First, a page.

But instead of focusing on the specifics of who is circumventing what and how — all well-known facts on which we could educate them — the focus has been on introducing successive rounds of ostensibly ever-tougher new sanctions, buttressed by the promise of tougher sanctions ahead.

All told, Britain is now targeting 2,000 Russian individuals, companies and groups. Globally, Russia is subject to 16,587 specific sanctions, in addition to the 2,695 that existed before the tanks rolled over the Ukrainian border.

At the time of writing, the US was today set to publish another 500. The relevance for shipping will only be clear once there has been a chance to analyse them.

Meanwhile, however rapidly the blacklists grow, the unspoken reality is that much of the world’s population lives in countries in which the West’s writ does not run.

There is little to stop new shipping entities popping up and setting up shop in these jurisdictions. This is not, in the strict sense, sanctions busting so much as sanctions evasion. But these efforts has robbed the cap of much of its force, and sometimes rendered it entirely irrelevant.

Some of the tanker companies that are doing so will freely admit to acting opportunistically and happy to turn a buck from the situation, but remain on the right side of the local law. Let them be at pains to make sure this remains the case.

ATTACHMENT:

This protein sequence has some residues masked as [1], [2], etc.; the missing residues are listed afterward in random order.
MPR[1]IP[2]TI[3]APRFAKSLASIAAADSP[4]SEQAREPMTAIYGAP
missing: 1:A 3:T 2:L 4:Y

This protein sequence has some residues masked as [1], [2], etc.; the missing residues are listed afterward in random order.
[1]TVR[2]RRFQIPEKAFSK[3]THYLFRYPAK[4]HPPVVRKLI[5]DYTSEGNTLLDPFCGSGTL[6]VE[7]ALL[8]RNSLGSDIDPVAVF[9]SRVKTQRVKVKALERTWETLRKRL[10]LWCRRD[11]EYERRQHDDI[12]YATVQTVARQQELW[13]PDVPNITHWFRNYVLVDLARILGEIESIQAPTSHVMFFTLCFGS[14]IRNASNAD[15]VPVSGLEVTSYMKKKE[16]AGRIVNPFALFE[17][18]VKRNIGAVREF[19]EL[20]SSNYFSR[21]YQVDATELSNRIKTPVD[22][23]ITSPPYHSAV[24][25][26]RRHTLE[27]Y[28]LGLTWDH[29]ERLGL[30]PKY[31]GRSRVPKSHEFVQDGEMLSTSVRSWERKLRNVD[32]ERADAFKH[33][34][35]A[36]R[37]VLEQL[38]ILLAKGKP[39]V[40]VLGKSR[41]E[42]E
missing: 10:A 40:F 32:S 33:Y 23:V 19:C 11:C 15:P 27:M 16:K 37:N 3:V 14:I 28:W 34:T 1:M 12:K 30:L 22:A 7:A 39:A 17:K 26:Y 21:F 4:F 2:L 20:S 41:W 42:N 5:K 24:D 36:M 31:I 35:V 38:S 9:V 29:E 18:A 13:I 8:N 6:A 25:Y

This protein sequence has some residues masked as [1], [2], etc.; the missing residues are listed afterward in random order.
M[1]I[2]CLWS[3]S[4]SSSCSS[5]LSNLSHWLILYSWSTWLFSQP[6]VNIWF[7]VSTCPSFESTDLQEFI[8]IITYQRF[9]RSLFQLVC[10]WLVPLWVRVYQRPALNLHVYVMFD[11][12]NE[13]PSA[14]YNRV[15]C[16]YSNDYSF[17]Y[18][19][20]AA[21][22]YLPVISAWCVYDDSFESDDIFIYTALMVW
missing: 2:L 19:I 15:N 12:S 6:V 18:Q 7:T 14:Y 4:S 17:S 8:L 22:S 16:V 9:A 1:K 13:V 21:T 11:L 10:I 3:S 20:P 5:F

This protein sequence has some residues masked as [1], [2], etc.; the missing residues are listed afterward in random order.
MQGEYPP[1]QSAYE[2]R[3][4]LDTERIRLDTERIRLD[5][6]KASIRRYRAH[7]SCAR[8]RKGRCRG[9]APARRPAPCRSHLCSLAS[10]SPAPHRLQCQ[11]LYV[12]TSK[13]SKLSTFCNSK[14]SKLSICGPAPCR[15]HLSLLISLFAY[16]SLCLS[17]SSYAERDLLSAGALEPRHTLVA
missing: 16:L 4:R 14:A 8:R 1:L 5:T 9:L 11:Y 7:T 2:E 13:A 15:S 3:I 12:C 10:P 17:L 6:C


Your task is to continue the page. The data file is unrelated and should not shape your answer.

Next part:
The decision to single out named shipping companies shuts down some of the options of those seeking to swerve the sanctions and could even start to chip away at the dark fleet.

What we do know is that if sanctions were intended to drive Russia’s economy into recession, they clearly have not had the desired impact. Real GDP grew at 3.6% last year, rebounding from a 2.1% fall in 2022.

That’s a healthy enough performance compared to sanctioning countries, where growth ranged from the anemic to the negative.

If they have not crippled Russian industry by now, the probably has to be that they never will. The pace of events will now be dictated by what happens on the battlefield.

Militarily the situation remains a stalemate, and pressure is ramping up on Ukraine President Zelenskyy to reach a negotiated settlement. If US Republicans continue to block aid to his country, that pressure will become stronger; if Donald Trump returns to the White House, it will become irresistible.

The provisional conclusion for our industry has to be that we are not suffering from a dearth of rules. The number of applicable sanctions is irrelevant.

If they are to be anything more than decorative gestures, more attention might be paid to making the ones we have already actually hit home.


* Lloyd’s List defines a tanker as part of the dark fleet if it is aged 15 years or over, anonymously owned and/or has a corporate structure designed to obfuscate beneficial ownership discovery, solely deployed in sanctioned oil trades, and engaged in one or more of the deceptive shipping practices outlined in US State Department guidance issued in May 2020. The figures exclude tankers tracked to government-controlled shipping entities such as Russia’s Sovcomflot, or Iran’s National Iranian Tanker Co, and those already sanctioned.

Download our explainer on the different risk profiles of the dark fleet here